There is absolutely no copy/pasting in the eclectic discography of the Arab icon known as Tania Saleh. For well over a decade the Lebanese songstress has been on a mission to forge a unique sound that stands out in the often overlooked Arab musical landscape.
Performing all over the world, Tania Saleh’s journey began somewhat accidentally, possibly as a by-product of her musically rich upbringing. Describing her journey Saleh tells us that, "My mother used to sing. She had a beautiful voice and was always singing. The kind of music that was in our house ranged from Lebanese singers like Fayrouz and Rahbani, to Edith Piaf and Charles Aznavour, but back then I didn’t know that I was going to become a singer, or a songwriter. I never considered it - never, never."
It’s fascinating to see if you are able to write when the music is ready and to see if you are able to do the opposite
But the songstress continued to feel drawn to music; feeling a sense of euphoria whenever she heard original music, the Lebanese tour de force specifically points out that she was "really interested in listening to the people who can sing themselves, who wrote their own songs. I thought it was more honest." Inspired to find her own voice Saleh travelled to Paris in 1990 to work on a Fine Arts degree from the Sorbonne. It was during that time that the multi-talented Saleh developed her musical vision, but also visual skills that she would use later working in advertisements as well as her visually gripping videos.
Through the 90s Saleh continued to sharpen her skills, lending her captivating vocals to multiple collaborations before finally releasing her self-titled debut album in 2002. The songstress' debut album was an instant success as listening ears from across the globe fell in love with her almost always poetic lyrics merging with elements of Bossa Nova. According to Saleh, "When I listened to Brazilian music I felt that there was a great connection with Arabic music. Why? Because when the Arabs invaded Spain and Portugal, the cultures had mingled together, and they created a nice fusion of music so the Portuguese and Spanish were influenced by the Arabs and the Arabs were influenced by the Spanish and Portuguese." The musical thread and appreciation for each other's cultures may explain why the Brazilian and Lebanese governments claim that there are as many as 7 million Brazilians of Lebanese descent.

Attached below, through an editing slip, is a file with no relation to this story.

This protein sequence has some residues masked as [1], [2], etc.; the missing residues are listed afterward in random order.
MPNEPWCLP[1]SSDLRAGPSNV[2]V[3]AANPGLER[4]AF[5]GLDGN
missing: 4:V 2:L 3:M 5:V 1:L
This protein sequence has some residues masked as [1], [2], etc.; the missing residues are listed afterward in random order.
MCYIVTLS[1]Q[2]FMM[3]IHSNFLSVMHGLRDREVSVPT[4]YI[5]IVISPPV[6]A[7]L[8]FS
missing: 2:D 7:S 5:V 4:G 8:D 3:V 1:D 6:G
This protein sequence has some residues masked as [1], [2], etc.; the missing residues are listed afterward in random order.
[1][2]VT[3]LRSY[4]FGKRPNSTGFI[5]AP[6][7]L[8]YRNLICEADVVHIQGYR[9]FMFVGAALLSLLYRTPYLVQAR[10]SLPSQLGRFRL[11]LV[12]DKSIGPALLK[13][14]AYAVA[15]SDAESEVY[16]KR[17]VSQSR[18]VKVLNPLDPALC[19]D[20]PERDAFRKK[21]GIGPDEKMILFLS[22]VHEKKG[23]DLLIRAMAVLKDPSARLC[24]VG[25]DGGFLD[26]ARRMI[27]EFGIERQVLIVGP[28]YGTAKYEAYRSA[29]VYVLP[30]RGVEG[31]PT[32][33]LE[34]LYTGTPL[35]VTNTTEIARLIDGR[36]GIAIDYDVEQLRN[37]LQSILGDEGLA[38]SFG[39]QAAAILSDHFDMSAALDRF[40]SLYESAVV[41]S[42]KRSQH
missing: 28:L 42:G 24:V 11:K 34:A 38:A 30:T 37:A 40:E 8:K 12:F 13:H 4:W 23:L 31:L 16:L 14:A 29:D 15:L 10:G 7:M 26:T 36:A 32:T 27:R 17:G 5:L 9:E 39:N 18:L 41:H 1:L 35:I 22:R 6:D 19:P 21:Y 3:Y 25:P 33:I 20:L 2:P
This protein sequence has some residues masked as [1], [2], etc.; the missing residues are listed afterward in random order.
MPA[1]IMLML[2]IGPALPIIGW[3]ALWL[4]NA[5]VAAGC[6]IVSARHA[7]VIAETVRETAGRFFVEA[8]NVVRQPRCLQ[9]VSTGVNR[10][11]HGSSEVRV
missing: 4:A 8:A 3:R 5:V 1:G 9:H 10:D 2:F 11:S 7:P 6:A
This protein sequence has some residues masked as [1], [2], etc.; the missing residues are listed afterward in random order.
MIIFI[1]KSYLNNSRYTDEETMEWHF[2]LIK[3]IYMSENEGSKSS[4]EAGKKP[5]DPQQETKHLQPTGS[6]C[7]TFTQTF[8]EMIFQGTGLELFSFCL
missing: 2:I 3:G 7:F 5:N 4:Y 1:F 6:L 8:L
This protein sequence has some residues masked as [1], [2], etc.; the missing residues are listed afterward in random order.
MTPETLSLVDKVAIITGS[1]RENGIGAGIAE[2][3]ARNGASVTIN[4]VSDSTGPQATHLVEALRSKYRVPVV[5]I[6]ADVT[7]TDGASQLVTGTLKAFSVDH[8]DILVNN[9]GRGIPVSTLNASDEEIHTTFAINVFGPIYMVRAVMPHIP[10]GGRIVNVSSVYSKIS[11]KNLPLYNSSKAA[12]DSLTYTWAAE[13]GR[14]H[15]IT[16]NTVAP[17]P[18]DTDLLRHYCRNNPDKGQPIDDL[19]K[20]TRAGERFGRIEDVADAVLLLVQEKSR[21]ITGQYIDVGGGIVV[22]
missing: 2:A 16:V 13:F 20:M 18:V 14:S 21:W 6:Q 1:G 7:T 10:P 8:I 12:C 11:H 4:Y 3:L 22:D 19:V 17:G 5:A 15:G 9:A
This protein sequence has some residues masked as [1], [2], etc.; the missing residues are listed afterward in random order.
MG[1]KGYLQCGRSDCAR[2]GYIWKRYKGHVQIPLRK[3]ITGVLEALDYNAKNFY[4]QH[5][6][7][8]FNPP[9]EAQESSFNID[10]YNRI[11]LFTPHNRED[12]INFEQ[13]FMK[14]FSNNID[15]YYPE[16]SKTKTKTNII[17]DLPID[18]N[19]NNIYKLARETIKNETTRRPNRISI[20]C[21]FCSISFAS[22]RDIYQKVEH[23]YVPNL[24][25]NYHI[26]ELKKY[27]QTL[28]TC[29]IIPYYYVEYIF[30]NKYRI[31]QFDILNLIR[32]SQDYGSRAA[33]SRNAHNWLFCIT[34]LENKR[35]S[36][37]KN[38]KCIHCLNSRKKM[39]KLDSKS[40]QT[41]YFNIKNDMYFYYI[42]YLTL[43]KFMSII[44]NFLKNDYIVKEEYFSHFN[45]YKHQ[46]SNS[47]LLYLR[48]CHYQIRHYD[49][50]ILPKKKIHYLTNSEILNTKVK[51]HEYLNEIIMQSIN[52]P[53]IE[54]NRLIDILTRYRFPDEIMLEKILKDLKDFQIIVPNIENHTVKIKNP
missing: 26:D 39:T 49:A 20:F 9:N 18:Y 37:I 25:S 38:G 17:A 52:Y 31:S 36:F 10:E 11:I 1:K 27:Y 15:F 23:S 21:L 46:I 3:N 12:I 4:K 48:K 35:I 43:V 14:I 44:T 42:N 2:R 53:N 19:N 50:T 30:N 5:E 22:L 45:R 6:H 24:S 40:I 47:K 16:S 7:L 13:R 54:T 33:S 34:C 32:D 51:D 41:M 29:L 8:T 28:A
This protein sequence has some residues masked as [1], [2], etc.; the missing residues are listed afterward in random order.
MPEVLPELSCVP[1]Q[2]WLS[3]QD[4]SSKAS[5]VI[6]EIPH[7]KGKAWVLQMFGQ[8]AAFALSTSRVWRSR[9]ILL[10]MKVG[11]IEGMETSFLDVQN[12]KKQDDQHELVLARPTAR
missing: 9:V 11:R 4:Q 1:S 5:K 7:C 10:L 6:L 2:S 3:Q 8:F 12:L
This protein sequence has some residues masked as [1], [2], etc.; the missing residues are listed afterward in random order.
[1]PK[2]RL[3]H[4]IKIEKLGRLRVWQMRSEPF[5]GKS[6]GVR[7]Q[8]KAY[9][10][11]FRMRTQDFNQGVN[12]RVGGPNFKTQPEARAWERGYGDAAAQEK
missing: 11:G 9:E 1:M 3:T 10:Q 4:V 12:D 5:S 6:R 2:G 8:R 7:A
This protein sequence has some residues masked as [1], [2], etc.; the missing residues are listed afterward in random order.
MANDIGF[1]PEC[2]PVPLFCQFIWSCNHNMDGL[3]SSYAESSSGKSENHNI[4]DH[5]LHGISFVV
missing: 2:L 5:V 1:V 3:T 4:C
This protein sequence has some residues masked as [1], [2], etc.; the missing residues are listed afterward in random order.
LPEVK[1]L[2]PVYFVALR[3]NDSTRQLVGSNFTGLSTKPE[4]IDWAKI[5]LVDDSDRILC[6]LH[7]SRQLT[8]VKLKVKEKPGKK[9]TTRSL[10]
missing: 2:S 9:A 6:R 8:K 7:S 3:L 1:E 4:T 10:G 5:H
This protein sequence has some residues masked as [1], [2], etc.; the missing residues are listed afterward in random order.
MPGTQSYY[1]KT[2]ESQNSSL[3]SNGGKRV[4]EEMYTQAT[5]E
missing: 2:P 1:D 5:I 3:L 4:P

The kind of music that was in our house ranged from Lebanese singers like Fayrouz and Rahbani, to Edith Piaf and Charles Aznavour, but back then I didn’t know that I was going to become a singer, or a songwriter
The fusion of these sounds makes Saleh a unique offering in the region and her talents know no bounds. Though she usually creates both the lyrics and music at the same time, she is also dynamically able to create enchanting lyrics that fit perfectly within movies. "There were two films I composed songs for, Caramel and Where do We Go Now, which are films directed by Nadine Labaki who’s a renowned Lebanese film director. The music was there first, which was a very interesting lesson because it’s fascinating to see if you are able to write when the music is ready and to see if you are able to do the opposite. And I was able to do both, so I was very happy."
When the Arabs invaded Spain and Portugal, the cultures had mingled together, and they created a nice fusion of music so the Portuguese and Spanish were influenced by the Arabs and the Arabs were influenced by the Spanish and Portuguese
The ability to flexibly work both ways isn't a skill that every artist possesses, and for the film Where do We Go Now, Saleh provided the beloved track Hash of My Heart which not only fit the context of the movie but also its style. "In the case of this song, I wrote it for a scene in the movie where the women are baking cake with hash - space cake - because they want their men to stay at home and not go to war anymore; just be peaceful," laughingly explains Saleh. On the subject of hash, she adds, "You know in some countries it is used as medicine; in other countries, it's officially legal to smoke; in my opinion, it’s something nice, but you shouldn’t overdo anything."
As a veteran of the industry, Saleh has five studio albums under her belt and is showing no signs of stopping or stagnation. For her upcoming album, Saleh expects to provide an offering that emphasises the inclusion of experimental visuals. This multi-talented singing wonder is often on tour - it comes with the territory - and Egypt just so happens to be one of her favourite countries to perform in. According to Saleh, "I enjoy performing in Egypt - this is the truth - because the musicians are Egyptian and they love their culture, and you feel it when they perform. They don’t just do it as a job - this is why I have done more concerts in Egypt than anywhere in the world other than Lebanon."
*This article was originally published on our sister site Scene Noise.